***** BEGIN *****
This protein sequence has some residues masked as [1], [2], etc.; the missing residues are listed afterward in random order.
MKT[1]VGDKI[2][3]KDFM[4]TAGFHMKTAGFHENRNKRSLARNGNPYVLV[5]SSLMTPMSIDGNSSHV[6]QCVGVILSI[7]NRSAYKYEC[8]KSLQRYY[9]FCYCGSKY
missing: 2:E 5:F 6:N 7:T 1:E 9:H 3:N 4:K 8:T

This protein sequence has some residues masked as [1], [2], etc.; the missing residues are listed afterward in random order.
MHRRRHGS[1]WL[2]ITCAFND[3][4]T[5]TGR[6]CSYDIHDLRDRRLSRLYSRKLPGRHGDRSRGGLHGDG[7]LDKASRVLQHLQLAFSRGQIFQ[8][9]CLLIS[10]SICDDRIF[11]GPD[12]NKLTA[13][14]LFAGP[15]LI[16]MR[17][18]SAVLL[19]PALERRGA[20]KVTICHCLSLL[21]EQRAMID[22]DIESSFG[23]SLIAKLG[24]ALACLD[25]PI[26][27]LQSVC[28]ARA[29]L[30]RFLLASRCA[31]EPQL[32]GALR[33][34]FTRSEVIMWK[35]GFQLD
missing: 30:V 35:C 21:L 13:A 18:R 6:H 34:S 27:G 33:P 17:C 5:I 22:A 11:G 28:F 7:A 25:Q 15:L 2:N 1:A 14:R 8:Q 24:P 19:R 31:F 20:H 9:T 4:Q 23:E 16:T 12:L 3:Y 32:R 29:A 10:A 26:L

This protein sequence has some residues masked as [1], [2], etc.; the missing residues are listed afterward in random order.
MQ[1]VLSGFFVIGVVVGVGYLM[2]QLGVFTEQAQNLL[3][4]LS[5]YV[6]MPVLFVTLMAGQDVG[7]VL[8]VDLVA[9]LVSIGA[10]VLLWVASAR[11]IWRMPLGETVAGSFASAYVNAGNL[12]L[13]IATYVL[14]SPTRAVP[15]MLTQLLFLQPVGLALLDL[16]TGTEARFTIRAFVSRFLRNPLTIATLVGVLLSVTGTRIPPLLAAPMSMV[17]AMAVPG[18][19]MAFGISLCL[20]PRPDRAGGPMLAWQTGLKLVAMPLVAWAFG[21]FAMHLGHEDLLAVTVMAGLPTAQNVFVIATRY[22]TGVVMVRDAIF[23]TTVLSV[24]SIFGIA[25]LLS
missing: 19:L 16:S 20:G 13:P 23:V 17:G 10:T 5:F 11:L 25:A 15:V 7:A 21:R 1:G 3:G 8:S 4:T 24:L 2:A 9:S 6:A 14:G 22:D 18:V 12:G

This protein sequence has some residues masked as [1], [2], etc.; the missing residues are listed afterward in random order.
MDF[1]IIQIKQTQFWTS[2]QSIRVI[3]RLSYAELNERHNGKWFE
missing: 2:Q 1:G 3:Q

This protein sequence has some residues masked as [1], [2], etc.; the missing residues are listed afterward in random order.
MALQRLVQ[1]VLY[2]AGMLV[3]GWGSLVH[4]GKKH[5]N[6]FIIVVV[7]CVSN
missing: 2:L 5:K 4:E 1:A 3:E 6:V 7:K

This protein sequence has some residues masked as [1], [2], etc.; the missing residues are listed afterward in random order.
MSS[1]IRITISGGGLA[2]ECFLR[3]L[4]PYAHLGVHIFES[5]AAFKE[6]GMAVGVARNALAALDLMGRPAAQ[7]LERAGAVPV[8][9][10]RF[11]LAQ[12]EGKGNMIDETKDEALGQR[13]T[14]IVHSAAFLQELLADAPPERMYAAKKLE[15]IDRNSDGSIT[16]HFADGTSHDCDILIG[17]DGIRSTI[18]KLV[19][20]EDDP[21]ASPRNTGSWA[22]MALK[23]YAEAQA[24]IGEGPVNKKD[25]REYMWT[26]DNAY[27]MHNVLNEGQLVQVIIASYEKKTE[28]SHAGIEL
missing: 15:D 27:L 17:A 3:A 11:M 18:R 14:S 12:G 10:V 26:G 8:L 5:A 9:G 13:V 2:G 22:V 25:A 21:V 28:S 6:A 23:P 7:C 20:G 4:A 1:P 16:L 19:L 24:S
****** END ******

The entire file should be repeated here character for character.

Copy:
This protein sequence has some residues masked as [1], [2], etc.; the missing residues are listed afterward in random order.
MKT[1]VGDKI[2][3]KDFM[4]TAGFHMKTAGFHENRNKRSLARNGNPYVLV[5]SSLMTPMSIDGNSSHV[6]QCVGVILSI[7]NRSAYKYEC[8]KSLQRYY[9]FCYCGSKY
missing: 2:E 5:F 6:N 7:T 1:E 9:H 3:N 4:K 8:T

This protein sequence has some residues masked as [1], [2], etc.; the missing residues are listed afterward in random order.
MHRRRHGS[1]WL[2]ITCAFND[3][4]T[5]TGR[6]CSYDIHDLRDRRLSRLYSRKLPGRHGDRSRGGLHGDG[7]LDKASRVLQHLQLAFSRGQIFQ[8][9]CLLIS[10]SICDDRIF[11]GPD[12]NKLTA[13][14]LFAGP[15]LI[16]MR[17][18]SAVLL[19]PALERRGA[20]KVTICHCLSLL[21]EQRAMID[22]DIESSFG[23]SLIAKLG[24]ALACLD[25]PI[26][27]LQSVC[28]ARA[29]L[30]RFLLASRCA[31]EPQL[32]GALR[33][34]FTRSEVIMWK[35]GFQLD
missing: 30:V 35:C 21:L 13:A 18:R 6:H 34:S 27:G 33:P 17:C 5:I 22:A 11:G 28:F 7:A 25:Q 15:L 2:N 1:A 14:R 8:Q 24:P 19:R 31:F 20:H 9:T 4:Q 23:E 16:T 12:L 3:Y 32:R 29:A 10:A 26:L

This protein sequence has some residues masked as [1], [2], etc.; the missing residues are listed afterward in random order.
MQ[1]VLSGFFVIGVVVGVGYLM[2]QLGVFTEQAQNLL[3][4]LS[5]YV[6]MPVLFVTLMAGQDVG[7]VL[8]VDLVA[9]LVSIGA[10]VLLWVASAR[11]IWRMPLGETVAGSFASAYVNAGNL[12]L[13]IATYVL[14]SPTRAVP[15]MLTQLLFLQPVGLALLDL[16]TGTEARFTIRAFVSRFLRNPLTIATLVGVLLSVTGTRIPPLLAAPMSMV[17]AMAVPG[18][19]MAFGISLCL[20]PRPDRAGGPMLAWQTGLKLVAMPLVAWAFG[21]FAMHLGHEDLLAVTVMAGLPTAQNVFVIATRY[22]TGVVMVRDAIF[23]TTVLSV[24]SIFGIA[25]LLS
missing: 19:L 16:S 20:G 13:P 23:V 17:G 10:T 5:F 11:L 25:A 15:V 7:A 21:R 1:G 3:G 8:S 4:T 24:L 2:A 9:S 6:A 14:G 22:D 18:V 12:G

This protein sequence has some residues masked as [1], [2], etc.; the missing residues are listed afterward in random order.
MDF[1]IIQIKQTQFWTS[2]QSIRVI[3]RLSYAELNERHNGKWFE
missing: 2:Q 1:G 3:Q

This protein sequence has some residues masked as [1], [2], etc.; the missing residues are listed afterward in random order.
MALQRLVQ[1]VLY[2]AGMLV[3]GWGSLVH[4]GKKH[5]N[6]FIIVVV[7]CVSN
missing: 2:L 5:K 4:E 1:A 3:E 6:V 7:K

This protein sequence has some residues masked as [1], [2], etc.; the missing residues are listed afterward in random order.
MSS[1]IRITISGGGLA[2]ECFLR[3]L[4]PYAHLGVHIFES[5]AAFKE[6]GMAVGVARNALAALDLMGRPAAQ[7]LERAGAVPV[8][9][10]RF[11]LAQ[12]EGKGNMIDETKDEALGQR[13]T[14]IVHSAAFLQELLADAPPERMYAAKKLE[15]IDRNSDGSIT[16]HFADGTSHDCDILIG[17]DGIRSTI[18]KLV[19][20]EDDP[21]ASPRNTGSWA[22]MALK[23]YAEAQA[24]IGEGPVNKKD[25]REYMWT[26]DNAY[27]MHNVLNEGQLVQVIIASYEKKTE[28]SHAGIEL
missing: 15:D 27:L 17:A 3:A 11:M 18:R 14:S 12:G 10:V 26:G 8:L 5:A 9:G 13:V 2:G 22:V 25:A 21:V 28:S 6:A 23:P 7:C 20:G 4:A 1:P 16:L 19:L 24:S